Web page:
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The Work Ethic of an Internal Auditor: A Balance Between Focus, Buffering, and Rest

The role of an internal auditor is both challenging and rewarding. Internal auditors are the gatekeepers of organizational integrity and efficiency, examining and analyzing company records, identifying compliance concerns, risks, fraud, and making valuable recommendations. But how hard does an internal auditor really work? And more importantly, how should they manage their workload for maximum efficiency and well-being?

The Three-Part Harmony of Workdays

In my CEO Coaching Group, lead by Dan Sullivan, I learned a valuable concept about managing workdays. They suggested that an executive's workdays should be divided into three categories: Focused days, Buffer Activities days, and Free days. This division encourages a balanced approach to work, ensuring productivity while also prioritizing mental health and overall well-being.

Focused Days

Focused days are exactly what they sound like: days dedicated to high-level, value-driven tasks. These are the days when internal auditors dive deep into the nitty-gritty of auditing, analyzing financial documents, identifying risks, and suggesting solutions. It's during these days that the most significant part of an auditor's job gets done.

However, as per the concept, these focused days should ideally constitute only one-third of the work time. Working hard is important, but it's equally crucial to remember that we can't - and shouldn't - be in 'focused' mode all the time.

Buffer Activities Days

Buffer Activities days are meant for tasks that support the primary work but are not necessarily the core tasks themselves. For an internal auditor, these could include planning and preparing for audits, attending meetings, training, or even catching up on industry trends and news.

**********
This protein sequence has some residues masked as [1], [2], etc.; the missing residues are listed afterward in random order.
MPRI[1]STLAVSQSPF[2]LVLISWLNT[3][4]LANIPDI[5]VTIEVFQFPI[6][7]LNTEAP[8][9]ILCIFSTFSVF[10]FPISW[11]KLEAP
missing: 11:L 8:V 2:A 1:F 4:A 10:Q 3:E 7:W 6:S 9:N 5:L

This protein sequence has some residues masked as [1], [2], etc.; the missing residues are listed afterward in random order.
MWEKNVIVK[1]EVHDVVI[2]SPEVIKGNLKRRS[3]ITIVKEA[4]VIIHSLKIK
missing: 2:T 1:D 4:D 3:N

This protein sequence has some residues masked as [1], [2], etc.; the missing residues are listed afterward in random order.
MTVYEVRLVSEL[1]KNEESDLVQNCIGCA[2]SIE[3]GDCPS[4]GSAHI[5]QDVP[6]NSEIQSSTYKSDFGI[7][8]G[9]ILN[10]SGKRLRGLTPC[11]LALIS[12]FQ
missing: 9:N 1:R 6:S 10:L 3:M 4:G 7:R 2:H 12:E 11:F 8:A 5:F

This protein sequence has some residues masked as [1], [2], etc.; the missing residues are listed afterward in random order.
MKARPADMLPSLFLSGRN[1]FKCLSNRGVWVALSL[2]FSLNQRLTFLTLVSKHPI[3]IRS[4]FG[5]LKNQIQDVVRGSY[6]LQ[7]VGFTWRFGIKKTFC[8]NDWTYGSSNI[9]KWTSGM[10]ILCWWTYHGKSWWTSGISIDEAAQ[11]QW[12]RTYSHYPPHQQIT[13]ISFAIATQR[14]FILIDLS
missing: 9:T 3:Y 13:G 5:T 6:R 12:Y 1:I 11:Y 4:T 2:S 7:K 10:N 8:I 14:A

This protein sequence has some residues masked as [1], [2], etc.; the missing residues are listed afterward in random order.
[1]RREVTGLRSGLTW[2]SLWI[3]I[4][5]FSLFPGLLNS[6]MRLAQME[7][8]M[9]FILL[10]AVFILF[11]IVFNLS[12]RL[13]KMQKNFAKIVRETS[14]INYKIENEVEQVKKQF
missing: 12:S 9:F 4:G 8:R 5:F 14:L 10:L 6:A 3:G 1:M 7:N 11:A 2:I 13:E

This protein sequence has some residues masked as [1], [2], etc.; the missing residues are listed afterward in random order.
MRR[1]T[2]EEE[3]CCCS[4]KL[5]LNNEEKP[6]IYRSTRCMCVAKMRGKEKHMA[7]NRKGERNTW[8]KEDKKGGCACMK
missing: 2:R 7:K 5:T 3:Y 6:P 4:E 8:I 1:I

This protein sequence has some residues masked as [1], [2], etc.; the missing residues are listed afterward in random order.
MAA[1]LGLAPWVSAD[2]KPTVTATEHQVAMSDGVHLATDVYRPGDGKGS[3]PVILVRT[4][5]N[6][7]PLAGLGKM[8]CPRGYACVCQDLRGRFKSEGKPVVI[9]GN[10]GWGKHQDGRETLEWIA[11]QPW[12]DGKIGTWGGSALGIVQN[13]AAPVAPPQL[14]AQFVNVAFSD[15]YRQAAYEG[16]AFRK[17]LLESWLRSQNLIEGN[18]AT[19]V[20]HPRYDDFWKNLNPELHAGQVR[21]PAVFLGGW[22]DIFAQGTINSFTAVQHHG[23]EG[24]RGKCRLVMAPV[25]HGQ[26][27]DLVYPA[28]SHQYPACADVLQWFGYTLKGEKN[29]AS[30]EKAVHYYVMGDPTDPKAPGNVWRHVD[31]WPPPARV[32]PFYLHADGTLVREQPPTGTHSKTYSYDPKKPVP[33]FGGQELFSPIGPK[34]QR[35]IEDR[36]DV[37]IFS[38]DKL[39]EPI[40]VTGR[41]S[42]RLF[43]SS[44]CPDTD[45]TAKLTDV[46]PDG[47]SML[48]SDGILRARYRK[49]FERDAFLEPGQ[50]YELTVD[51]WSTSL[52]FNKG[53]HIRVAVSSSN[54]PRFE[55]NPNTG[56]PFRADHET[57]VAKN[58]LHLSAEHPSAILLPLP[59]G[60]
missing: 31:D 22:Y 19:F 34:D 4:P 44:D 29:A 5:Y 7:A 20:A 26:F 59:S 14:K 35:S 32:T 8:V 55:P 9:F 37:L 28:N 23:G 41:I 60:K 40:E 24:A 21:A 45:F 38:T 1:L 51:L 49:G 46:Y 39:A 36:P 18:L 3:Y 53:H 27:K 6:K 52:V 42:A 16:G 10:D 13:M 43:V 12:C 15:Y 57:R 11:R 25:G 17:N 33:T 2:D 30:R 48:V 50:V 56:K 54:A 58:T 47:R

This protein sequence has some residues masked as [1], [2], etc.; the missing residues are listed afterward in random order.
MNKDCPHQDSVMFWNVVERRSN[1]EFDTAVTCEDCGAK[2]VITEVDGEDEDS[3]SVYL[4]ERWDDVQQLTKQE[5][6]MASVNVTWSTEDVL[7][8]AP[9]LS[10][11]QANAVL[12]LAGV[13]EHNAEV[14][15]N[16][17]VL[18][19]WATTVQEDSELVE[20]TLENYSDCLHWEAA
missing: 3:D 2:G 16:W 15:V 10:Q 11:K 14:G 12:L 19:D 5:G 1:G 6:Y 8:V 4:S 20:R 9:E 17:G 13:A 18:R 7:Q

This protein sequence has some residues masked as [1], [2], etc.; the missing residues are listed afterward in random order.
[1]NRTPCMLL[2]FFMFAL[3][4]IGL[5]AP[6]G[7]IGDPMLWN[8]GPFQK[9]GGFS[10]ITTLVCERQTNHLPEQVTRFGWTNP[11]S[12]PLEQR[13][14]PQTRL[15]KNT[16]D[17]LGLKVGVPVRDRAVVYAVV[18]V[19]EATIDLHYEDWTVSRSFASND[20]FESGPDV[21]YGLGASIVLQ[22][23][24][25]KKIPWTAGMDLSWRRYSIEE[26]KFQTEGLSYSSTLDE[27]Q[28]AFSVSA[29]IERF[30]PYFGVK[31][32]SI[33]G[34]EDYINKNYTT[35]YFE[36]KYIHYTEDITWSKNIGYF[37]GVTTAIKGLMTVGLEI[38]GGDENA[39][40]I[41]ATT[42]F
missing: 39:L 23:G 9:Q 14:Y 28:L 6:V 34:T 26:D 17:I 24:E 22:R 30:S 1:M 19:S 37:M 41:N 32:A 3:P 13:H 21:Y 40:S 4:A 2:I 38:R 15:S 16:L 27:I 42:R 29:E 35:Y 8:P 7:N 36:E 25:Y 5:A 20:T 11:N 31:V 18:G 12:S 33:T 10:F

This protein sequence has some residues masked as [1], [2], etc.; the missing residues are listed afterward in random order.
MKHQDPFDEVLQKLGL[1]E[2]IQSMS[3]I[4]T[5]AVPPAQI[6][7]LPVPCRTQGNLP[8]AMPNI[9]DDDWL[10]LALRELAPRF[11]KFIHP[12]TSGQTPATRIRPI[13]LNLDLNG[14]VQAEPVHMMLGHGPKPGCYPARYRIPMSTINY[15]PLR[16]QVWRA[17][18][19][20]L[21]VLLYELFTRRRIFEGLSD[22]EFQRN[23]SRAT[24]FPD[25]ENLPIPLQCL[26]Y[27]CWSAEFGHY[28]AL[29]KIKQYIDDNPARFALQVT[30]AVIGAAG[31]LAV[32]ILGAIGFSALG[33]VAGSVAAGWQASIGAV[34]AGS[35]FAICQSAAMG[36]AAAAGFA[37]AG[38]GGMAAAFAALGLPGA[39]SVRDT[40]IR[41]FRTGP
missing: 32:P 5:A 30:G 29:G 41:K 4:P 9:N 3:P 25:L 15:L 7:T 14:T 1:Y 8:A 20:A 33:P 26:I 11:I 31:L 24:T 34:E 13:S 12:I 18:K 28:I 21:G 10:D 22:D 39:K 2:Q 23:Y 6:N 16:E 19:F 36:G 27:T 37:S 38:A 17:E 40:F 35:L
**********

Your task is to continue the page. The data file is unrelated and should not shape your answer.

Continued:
These activities, while not directly linked to the main job, are essential for maintaining the smooth running of operations and staying updated with necessary information. They act as a 'buffer', allowing the mind some respite from intensive focused work while still remaining productive.

Free Days

Finally, there are Free days. These are the days dedicated entirely to rest and rejuvenation. They allow the brain to reset, helping maintain mental health, and ensuring you're ready to tackle the next set of tasks with renewed energy and focus.

Free days are not just about taking a break from work, but also about engaging in activities that bring joy and relaxation. It could be reading a book, pursuing a hobby, spending time with loved ones, or simply doing nothing at all!

Further Reading

For those interested in exploring this concept further, I recommend "The Power of Full Engagement" by Jim Loehr and Tony Schwartz. The book explores the idea of managing energy, not time, as the key to high performance and personal renewal.

In addition, "Essentialism: The Disciplined Pursuit of Less" by Greg McKeown delves deep into the concept of doing less but better, focusing on the truly important tasks and eliminating the rest.

Ultimately, being an internal auditor requires hard work, dedication, and a lot of effort

. But remember, working smart is just as important as working hard. By dividing your workdays into Focused, Buffer Activities, and Free days, you can ensure a balanced, sustainable approach to your work, leading to greater productivity, job satisfaction, and overall well-being.

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